Consume less meat, enjoy more variety

Consume less meat, enjoy more variety
Elevate your plate: Reducing red meat in our diets can be a win for our own health and the health of the planet. If you’re not quite sure where to start, these strategies can help you cut-back the red meat while keeping your meals filling and flavorful.

On the dinner plate “stage,” we often think about animal-based protein as the “center of attention ” with everything else—like veggies—playing a supporting role. An easy (and often cost-effective) way to diversify your diet is to flip this old paradigm by reducing the portion of meat and other animal products, and sharing the spotlight with plant-based foods. 

Start here:

This approach is all about variety! It boosts healthy plant-based foods, while still providing ways to incorporate some of your favorite animal-based foods. You can do this any number of ways, but here are a few ideas to get you started:

  • Focus on hearty plant-based proteins, whole grains, and plenty of produce. Endless combinations of these foods can provide a filling foundation for your plate. For example:
    • Legumes (like beans, soybeans, peas, lentils), nuts (like almonds, walnuts, and pecans), and seeds (chia, hempseed) can be satiating options of plant-based protein. Nuts and seeds also contain healthy fats, while legumes are full of fiber. If you’re skeptical, check out these cooking strategies for savory and hearty plant-based protein.
    • Minimally processed whole grains can also be a source of protein and satiety. Brown rice is one option, but try a variety of grains for new textures and flavors: quinoa, farro, bulgur, buckwheat, and more.
    • Fill half of your plate with vegetables and fruits, and incorporate a rainbow of colors: dark greens, reds, oranges, yellows, and even purple.
  • For animal-based foods besides meat, eggs can be a good choice. Think beyond breakfast: hardboiled as a snack or chopped into salad; soft boiled and added to a soup; scrambled into a stir-fry; or fried sunny-side up and placed on top of roasted veggies, savory grains, and legumes.
  • If you enjoy dairy foods, this approach is a great way to include them in moderation— good for both your health and the planet’s health (although not as much as beef, producing dairy foods also has a considerable environmental impact).
    • You’re probably already practicing this when you incorporate a bit of sharp or flavorful cheese into a dish. For example, parmesan grated on top of a minestrone soup; or cubed feta in a Greek salad (not macaroni and cheese, cheeseburgers, and three-cheese pizza).
    • While yogurt topped with nuts and berries makes a great breakfast, you can also try mixing a spoonful with herbs, spices, and olive oil for a quick and creamy dressing on warm whole grains.
roasted and stuffed peppers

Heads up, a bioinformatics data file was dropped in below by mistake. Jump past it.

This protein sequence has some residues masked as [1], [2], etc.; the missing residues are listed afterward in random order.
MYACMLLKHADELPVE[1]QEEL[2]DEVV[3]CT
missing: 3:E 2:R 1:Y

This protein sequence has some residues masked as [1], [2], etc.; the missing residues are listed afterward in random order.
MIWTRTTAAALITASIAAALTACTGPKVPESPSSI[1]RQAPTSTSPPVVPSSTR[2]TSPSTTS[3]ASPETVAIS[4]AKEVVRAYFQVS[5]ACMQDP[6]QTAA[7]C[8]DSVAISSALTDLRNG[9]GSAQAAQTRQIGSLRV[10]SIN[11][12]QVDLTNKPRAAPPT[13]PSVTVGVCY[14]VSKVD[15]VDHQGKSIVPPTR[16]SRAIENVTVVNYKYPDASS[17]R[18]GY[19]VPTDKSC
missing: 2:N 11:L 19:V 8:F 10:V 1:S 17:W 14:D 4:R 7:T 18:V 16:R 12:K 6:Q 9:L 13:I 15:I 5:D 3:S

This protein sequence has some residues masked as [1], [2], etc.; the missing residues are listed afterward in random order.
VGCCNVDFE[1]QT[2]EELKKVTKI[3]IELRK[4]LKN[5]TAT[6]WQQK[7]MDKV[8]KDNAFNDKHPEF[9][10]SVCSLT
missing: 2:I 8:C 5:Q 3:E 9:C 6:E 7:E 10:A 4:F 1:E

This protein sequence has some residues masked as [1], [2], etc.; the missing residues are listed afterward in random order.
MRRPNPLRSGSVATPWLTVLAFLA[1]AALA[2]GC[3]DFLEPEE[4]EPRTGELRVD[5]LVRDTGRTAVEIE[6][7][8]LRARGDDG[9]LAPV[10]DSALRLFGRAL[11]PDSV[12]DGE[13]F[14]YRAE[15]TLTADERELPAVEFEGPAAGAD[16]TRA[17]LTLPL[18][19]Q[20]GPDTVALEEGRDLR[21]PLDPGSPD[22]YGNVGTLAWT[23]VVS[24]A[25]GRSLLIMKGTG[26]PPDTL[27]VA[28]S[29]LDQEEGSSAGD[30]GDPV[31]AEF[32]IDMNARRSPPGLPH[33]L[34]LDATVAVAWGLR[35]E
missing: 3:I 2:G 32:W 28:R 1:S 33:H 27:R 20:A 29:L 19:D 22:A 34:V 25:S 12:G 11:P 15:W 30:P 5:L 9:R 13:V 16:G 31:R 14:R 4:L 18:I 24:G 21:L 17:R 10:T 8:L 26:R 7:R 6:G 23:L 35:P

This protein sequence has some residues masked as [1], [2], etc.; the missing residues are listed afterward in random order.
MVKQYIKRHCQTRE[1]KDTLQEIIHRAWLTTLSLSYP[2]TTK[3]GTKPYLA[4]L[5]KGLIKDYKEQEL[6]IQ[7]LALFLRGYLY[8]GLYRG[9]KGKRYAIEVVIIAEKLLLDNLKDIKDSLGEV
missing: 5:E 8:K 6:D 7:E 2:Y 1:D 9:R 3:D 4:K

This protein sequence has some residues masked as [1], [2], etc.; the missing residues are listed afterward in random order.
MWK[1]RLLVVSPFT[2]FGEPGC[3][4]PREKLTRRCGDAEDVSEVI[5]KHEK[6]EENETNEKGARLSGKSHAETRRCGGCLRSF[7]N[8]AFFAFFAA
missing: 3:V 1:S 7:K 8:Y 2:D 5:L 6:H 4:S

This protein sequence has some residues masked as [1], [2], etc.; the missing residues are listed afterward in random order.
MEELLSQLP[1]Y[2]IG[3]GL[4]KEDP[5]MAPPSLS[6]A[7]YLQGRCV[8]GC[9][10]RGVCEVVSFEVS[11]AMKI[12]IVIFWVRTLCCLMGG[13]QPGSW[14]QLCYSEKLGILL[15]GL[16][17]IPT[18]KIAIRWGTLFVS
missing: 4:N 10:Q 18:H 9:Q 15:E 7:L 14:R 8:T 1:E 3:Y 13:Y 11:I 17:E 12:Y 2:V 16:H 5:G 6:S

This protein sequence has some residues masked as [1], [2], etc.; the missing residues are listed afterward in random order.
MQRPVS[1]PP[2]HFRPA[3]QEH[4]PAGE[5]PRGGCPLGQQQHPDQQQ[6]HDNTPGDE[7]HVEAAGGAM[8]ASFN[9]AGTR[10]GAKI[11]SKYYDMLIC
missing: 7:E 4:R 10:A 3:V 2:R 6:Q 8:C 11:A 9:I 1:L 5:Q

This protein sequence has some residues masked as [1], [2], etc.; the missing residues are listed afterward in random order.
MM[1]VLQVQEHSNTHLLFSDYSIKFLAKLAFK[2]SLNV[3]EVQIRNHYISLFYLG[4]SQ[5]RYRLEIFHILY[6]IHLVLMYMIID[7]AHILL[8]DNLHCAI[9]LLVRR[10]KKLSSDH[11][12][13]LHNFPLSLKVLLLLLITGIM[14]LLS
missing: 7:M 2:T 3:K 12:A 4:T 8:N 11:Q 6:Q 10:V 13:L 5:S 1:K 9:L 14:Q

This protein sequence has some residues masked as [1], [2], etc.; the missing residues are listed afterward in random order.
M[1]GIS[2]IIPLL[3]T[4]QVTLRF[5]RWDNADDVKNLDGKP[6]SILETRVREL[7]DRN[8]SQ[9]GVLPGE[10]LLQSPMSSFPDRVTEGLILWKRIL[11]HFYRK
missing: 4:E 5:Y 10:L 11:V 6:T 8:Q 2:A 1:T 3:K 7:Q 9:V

Using a bell pepper as a vessel can yield an endless number of delicious and creative filling combinations. They’re also perfect for meal prep and portable for lunchboxes. We tried a few variations of this classic dish beyond the typical beef-stuffed version.Get the recipes.
  • As mentioned, this approach can include meats—but just in much smaller proportions. Since meats are often sold at a higher price point, an added benefit is that you may get more “mileage” by cutting/slicing/shredding and using them in small amounts (rather than a single large piece per person).
    • Poultry and fish are particularly good for this. Chicken and turkey can go further when it’s: used as a topping over a scoop of lentils and crunchy green beans, and drizzled with zippy mustard dressing; mixed into a veggie-packed stir-fry; or rolled into a wrap with hummus, sundried tomatoes, cucumbers, and olives.
      • If you cook for multiple people, try roasting a whole chicken or turkey on a weekend and then slicing-up the leftovers to incorporate in any number creative plant-based dishes throughout the week.
    • Leftover fish also works great as an addition to salads, paired with veggies for a fish taco filling, or scrambled with eggs and placed atop some whole grain toast for a savory breakfast.
    • This approach can even make some room for red meats on occasion, with processed meats used sparingly. For example, rather than a whole burger patty of beef, you can blend-in “meaty” and umami-packed chopped mushrooms. Or, if you particularly enjoy the taste of bacon, you could consider using a slice to flavor the base of a soup where beans, grains, and vegetables provide the bulk of the protein.

Take it a step further:

Variety is a smart approach—but your meals don’t have to include meat or other animal-based foods in order to be tasty and satisfying. The plant kingdom offers plenty of options to choose from, and this next approach provides simple strategies to incorporate them into filling, delicious, and even budget-friendly dishes:

More plate upgrades:

Swap red meat for healthier meats

Swap out red meat for healthier meats

If you’re thinking of a meal that features red meat, see if you can replace it with a better option, like poultry or seafood.
Eat a little less red meat, any way you can

Eat a little less red meat, any way you can

Assess how often you eat red meat, and see if one of these strategies can help you find a way to cut back a bit.

Terms of Use

The contents of this website are for educational purposes and are not intended to offer personal medical advice. You should seek the advice of your physician or other qualified health provider with any questions you may have regarding a medical condition. Never disregard professional medical advice or delay in seeking it because of something you have read on this website. The Nutrition Source does not recommend or endorse any products.